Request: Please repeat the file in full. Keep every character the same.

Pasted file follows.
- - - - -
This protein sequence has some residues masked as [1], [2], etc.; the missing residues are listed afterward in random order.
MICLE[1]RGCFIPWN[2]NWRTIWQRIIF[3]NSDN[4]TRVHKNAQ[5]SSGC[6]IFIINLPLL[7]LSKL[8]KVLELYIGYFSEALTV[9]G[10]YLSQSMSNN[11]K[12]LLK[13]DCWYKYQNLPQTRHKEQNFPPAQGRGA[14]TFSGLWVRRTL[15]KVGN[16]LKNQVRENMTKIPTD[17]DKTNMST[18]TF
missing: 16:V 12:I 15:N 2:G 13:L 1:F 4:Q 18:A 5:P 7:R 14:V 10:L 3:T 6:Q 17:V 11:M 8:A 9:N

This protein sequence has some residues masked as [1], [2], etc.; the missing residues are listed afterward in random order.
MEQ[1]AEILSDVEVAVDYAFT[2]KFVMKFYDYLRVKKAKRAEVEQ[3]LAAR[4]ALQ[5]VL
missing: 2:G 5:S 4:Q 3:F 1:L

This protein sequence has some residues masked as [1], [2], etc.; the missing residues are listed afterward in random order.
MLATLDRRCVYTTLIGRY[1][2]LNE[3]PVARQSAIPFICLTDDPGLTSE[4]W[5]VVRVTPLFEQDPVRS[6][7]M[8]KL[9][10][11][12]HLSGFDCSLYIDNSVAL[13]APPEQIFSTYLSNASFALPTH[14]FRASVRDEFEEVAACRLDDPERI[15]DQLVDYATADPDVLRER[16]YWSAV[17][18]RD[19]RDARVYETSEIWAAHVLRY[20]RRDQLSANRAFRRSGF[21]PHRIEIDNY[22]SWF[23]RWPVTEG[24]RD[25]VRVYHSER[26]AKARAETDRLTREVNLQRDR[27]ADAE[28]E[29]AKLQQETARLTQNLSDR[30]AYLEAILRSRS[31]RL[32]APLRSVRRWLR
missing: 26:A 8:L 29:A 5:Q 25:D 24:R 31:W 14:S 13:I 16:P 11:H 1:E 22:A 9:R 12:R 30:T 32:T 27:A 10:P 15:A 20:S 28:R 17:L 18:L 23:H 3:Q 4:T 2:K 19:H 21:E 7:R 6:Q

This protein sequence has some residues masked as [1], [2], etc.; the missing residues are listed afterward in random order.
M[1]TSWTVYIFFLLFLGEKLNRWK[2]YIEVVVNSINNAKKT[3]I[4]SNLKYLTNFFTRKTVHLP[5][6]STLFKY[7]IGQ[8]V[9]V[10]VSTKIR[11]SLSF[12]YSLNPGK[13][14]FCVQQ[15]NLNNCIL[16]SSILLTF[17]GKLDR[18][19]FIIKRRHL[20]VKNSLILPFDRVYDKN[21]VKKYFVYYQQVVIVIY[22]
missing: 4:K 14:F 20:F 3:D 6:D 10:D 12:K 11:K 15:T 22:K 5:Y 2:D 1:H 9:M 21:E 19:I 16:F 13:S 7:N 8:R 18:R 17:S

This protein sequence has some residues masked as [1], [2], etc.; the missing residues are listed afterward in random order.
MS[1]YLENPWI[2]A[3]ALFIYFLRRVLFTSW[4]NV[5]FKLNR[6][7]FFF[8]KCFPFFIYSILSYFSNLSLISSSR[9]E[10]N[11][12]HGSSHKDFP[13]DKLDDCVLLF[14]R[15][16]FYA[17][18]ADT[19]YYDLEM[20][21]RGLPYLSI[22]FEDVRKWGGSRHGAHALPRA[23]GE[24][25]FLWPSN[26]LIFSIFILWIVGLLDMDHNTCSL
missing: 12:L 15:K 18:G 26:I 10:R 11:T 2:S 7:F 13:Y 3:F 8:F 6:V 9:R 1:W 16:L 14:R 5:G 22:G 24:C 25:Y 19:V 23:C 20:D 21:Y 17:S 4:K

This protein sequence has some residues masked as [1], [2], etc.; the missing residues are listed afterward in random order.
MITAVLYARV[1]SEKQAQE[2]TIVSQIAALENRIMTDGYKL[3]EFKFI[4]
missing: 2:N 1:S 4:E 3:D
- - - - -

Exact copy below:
This protein sequence has some residues masked as [1], [2], etc.; the missing residues are listed afterward in random order.
MICLE[1]RGCFIPWN[2]NWRTIWQRIIF[3]NSDN[4]TRVHKNAQ[5]SSGC[6]IFIINLPLL[7]LSKL[8]KVLELYIGYFSEALTV[9]G[10]YLSQSMSNN[11]K[12]LLK[13]DCWYKYQNLPQTRHKEQNFPPAQGRGA[14]TFSGLWVRRTL[15]KVGN[16]LKNQVRENMTKIPTD[17]DKTNMST[18]TF
missing: 16:V 12:I 15:N 2:G 13:L 1:F 4:Q 18:A 5:P 7:R 14:V 10:L 3:T 6:Q 17:V 11:M 8:A 9:N

This protein sequence has some residues masked as [1], [2], etc.; the missing residues are listed afterward in random order.
MEQ[1]AEILSDVEVAVDYAFT[2]KFVMKFYDYLRVKKAKRAEVEQ[3]LAAR[4]ALQ[5]VL
missing: 2:G 5:S 4:Q 3:F 1:L

This protein sequence has some residues masked as [1], [2], etc.; the missing residues are listed afterward in random order.
MLATLDRRCVYTTLIGRY[1][2]LNE[3]PVARQSAIPFICLTDDPGLTSE[4]W[5]VVRVTPLFEQDPVRS[6][7]M[8]KL[9][10][11][12]HLSGFDCSLYIDNSVAL[13]APPEQIFSTYLSNASFALPTH[14]FRASVRDEFEEVAACRLDDPERI[15]DQLVDYATADPDVLRER[16]YWSAV[17][18]RD[19]RDARVYETSEIWAAHVLRY[20]RRDQLSANRAFRRSGF[21]PHRIEIDNY[22]SWF[23]RWPVTEG[24]RD[25]VRVYHSER[26]AKARAETDRLTREVNLQRDR[27]ADAE[28]E[29]AKLQQETARLTQNLSDR[30]AYLEAILRSRS[31]RL[32]APLRSVRRWLR
missing: 26:A 8:L 29:A 5:Q 25:D 24:R 31:W 14:S 13:I 16:P 11:H 1:E 22:A 9:R 12:R 30:T 32:T 27:A 10:P 15:A 20:S 28:R 17:L 18:L 23:H 3:Q 4:T 2:K 19:H 21:E 7:R 6:Q

This protein sequence has some residues masked as [1], [2], etc.; the missing residues are listed afterward in random order.
M[1]TSWTVYIFFLLFLGEKLNRWK[2]YIEVVVNSINNAKKT[3]I[4]SNLKYLTNFFTRKTVHLP[5][6]STLFKY[7]IGQ[8]V[9]V[10]VSTKIR[11]SLSF[12]YSLNPGK[13][14]FCVQQ[15]NLNNCIL[16]SSILLTF[17]GKLDR[18][19]FIIKRRHL[20]VKNSLILPFDRVYDKN[21]VKKYFVYYQQVVIVIY[22]
missing: 4:K 14:F 20:F 3:D 6:D 10:D 12:K 11:K 15:T 22:K 5:Y 2:D 1:H 9:M 21:E 19:I 16:F 13:S 7:N 8:R 18:R 17:S

This protein sequence has some residues masked as [1], [2], etc.; the missing residues are listed afterward in random order.
MS[1]YLENPWI[2]A[3]ALFIYFLRRVLFTSW[4]NV[5]FKLNR[6][7]FFF[8]KCFPFFIYSILSYFSNLSLISSSR[9]E[10]N[11][12]HGSSHKDFP[13]DKLDDCVLLF[14]R[15][16]FYA[17][18]ADT[19]YYDLEM[20][21]RGLPYLSI[22]FEDVRKWGGSRHGAHALPRA[23]GE[24][25]FLWPSN[26]LIFSIFILWIVGLLDMDHNTCSL
missing: 12:L 15:K 18:G 26:I 10:R 11:T 2:S 7:F 13:Y 3:F 8:F 6:V 9:R 1:W 16:L 14:R 5:G 22:G 24:C 25:Y 19:V 23:C 20:D 21:Y 17:S 4:K

This protein sequence has some residues masked as [1], [2], etc.; the missing residues are listed afterward in random order.
MITAVLYARV[1]SEKQAQE[2]TIVSQIAALENRIMTDGYKL[3]EFKFI[4]
missing: 2:N 1:S 4:E 3:D